The Spruce Grouse is a forest dwelling bird that dwells in coniferous forests throughout the northern regions of North America. Recent evidence suggests that the spruce grouse is declining across its range in New York State. A better understanding of the habitat that this species relies on is necessary to prevent future declines as forests in this region change over time.
Spruce Grouse Distribution, Movements, and Habitat Selection: A Mid-Successional Species in an Aging Landscape
Summary: In this study, I examined the influence of habitat structure and composition on the distribution and movements of spruce grouse. I surveyed previously occupied (n = 30) and potentially occupied (n = 25) lowland coniferous forest patches for spruce grouse throughout the northern Adirondack Park Region. Grouse were observed at approximately half (n = 13) of the sites occupied from the period of 1976-1987 and at one new site. Greater amounts of black spruce (Picea mariana) scrub/shrub vegetation were found within home ranges ( = 21.9 %) versus random conifer patches ( = 3.5 %) (p = 0.001). Stand characteristics at spruce grouse sites with persistent versus extirpated populations consisted of significantly younger ( = 45 versus 53 years respectively, p < 0.001) and shorter trees ( = 11.2 versus 12.5 m, p < 0.005), more live foliage cover in the 0.2-1.0 m range of the vertical strata ( = 59.7 versus 36.3 %, p < 0.001) and more coniferous ( = 30.4 versus 18.7 %, p < 0.001) shrub cover, but less balsam fir (Abies balsamea) shrub cover ( = 3.8 versus 11.6 %, p < 0.001) than extirpated sites. Occupied conifer patches were closer to other occupied patches than extirpated patches were to occupied patches. Findings support the ideas that (1) successional changes in the lowland boreal forest as well as (2) spatial arrangement of these patches in New York may influence spruce grouse site occupancy.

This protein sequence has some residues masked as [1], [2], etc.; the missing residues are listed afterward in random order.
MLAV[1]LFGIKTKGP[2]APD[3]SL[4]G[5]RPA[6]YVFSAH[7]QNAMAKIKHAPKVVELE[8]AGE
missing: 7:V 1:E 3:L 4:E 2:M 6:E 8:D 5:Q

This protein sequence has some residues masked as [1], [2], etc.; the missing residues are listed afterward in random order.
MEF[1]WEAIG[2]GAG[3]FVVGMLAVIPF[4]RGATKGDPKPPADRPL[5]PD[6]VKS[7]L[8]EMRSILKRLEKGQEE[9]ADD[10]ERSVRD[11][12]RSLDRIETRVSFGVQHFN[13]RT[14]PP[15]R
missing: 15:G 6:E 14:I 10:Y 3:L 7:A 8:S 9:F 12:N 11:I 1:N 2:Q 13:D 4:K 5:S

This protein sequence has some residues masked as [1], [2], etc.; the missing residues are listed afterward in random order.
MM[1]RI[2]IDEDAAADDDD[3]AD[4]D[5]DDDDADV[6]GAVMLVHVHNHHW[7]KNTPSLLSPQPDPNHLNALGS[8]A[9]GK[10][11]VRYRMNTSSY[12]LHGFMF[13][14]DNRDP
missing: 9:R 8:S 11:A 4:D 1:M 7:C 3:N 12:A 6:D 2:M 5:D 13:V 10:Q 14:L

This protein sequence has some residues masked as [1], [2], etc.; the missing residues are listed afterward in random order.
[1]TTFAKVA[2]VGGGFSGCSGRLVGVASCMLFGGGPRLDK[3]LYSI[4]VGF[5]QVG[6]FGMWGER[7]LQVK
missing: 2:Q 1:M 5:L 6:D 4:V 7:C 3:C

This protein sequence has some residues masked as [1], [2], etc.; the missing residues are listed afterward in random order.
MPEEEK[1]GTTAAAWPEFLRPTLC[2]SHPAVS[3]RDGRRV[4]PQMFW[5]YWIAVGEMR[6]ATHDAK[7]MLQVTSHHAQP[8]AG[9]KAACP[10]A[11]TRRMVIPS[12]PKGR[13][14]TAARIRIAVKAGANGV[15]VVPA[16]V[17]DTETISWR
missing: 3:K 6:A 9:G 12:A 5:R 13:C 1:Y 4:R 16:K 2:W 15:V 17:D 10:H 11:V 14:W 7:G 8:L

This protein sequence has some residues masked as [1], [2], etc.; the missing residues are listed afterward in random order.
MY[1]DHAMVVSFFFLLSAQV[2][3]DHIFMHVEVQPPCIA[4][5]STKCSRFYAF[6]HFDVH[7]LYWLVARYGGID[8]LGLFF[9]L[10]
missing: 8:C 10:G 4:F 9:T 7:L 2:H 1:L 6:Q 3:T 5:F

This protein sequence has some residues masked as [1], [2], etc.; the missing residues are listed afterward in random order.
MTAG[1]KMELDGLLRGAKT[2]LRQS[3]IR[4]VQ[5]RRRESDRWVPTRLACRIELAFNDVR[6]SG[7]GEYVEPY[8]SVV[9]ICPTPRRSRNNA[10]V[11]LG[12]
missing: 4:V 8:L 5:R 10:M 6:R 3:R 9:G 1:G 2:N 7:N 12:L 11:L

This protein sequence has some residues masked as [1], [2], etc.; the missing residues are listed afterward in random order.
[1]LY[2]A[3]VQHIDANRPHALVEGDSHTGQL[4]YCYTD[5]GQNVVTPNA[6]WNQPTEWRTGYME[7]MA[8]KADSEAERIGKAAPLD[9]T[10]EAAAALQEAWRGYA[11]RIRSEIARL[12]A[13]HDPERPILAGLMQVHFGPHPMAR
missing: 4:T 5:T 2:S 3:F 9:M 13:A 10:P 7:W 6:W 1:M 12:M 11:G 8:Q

Location: Northern New York
Timeline: 2002-2006 and ongoing
Angelena Ross (NYSDEC), Glenn Johnson (SUNY Potsdam), and James P. Gibbs, SUNY-ESF, Syracuse, New York, USA
New York State Dept. Environmental Conservation
James P. Gibbs, SUNY-ESF, Syracuse, NY 13210 USA, firstname.lastname@example.org, 315/470-6764